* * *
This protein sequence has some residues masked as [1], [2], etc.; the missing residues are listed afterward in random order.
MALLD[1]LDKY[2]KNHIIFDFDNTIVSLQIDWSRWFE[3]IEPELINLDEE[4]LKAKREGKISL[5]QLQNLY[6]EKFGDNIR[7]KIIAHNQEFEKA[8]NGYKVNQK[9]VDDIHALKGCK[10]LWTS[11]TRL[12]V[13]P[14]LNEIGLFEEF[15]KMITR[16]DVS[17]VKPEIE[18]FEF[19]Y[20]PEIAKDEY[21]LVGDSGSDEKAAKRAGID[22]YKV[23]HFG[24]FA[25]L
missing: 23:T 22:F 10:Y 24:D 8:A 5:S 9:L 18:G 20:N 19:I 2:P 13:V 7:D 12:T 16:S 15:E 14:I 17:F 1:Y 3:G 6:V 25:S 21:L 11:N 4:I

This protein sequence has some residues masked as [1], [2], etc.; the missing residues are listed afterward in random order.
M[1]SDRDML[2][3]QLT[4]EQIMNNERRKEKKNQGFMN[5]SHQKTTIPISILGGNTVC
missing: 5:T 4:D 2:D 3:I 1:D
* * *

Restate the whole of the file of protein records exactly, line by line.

This protein sequence has some residues masked as [1], [2], etc.; the missing residues are listed afterward in random order.
MALLD[1]LDKY[2]KNHIIFDFDNTIVSLQIDWSRWFE[3]IEPELINLDEE[4]LKAKREGKISL[5]QLQNLY[6]EKFGDNIR[7]KIIAHNQEFEKA[8]NGYKVNQK[9]VDDIHALKGCK[10]LWTS[11]TRL[12]V[13]P[14]LNEIGLFEEF[15]KMITR[16]DVS[17]VKPEIE[18]FEF[19]Y[20]PEIAKDEY[21]LVGDSGSDEKAAKRAGID[22]YKV[23]HFG[24]FA[25]L
missing: 23:T 22:F 10:Y 24:D 8:A 5:S 9:L 18:G 20:N 19:I 2:P 13:V 7:D 12:T 16:S 15:E 14:I 17:F 1:Y 3:G 6:V 25:S 21:L 11:N 4:I

This protein sequence has some residues masked as [1], [2], etc.; the missing residues are listed afterward in random order.
M[1]SDRDML[2][3]QLT[4]EQIMNNERRKEKKNQGFMN[5]SHQKTTIPISILGGNTVC
missing: 5:T 4:D 2:D 3:I 1:D